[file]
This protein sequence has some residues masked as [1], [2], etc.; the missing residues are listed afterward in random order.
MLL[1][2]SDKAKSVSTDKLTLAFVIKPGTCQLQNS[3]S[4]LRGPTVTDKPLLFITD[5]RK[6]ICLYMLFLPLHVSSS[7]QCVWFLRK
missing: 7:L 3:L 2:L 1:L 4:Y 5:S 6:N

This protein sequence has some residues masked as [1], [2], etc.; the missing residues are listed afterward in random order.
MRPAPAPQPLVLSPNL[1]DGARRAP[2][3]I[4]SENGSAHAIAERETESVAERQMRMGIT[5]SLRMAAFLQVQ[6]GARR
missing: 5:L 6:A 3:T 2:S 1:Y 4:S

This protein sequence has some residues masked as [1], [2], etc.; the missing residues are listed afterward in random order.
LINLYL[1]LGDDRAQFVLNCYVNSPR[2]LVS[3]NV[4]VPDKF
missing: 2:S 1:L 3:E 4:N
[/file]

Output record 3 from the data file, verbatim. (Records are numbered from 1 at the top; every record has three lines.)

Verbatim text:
This protein sequence has some residues masked as [1], [2], etc.; the missing residues are listed afterward in random order.
LINLYL[1]LGDDRAQFVLNCYVNSPR[2]LVS[3]NV[4]VPDKF
missing: 2:S 1:L 3:E 4:N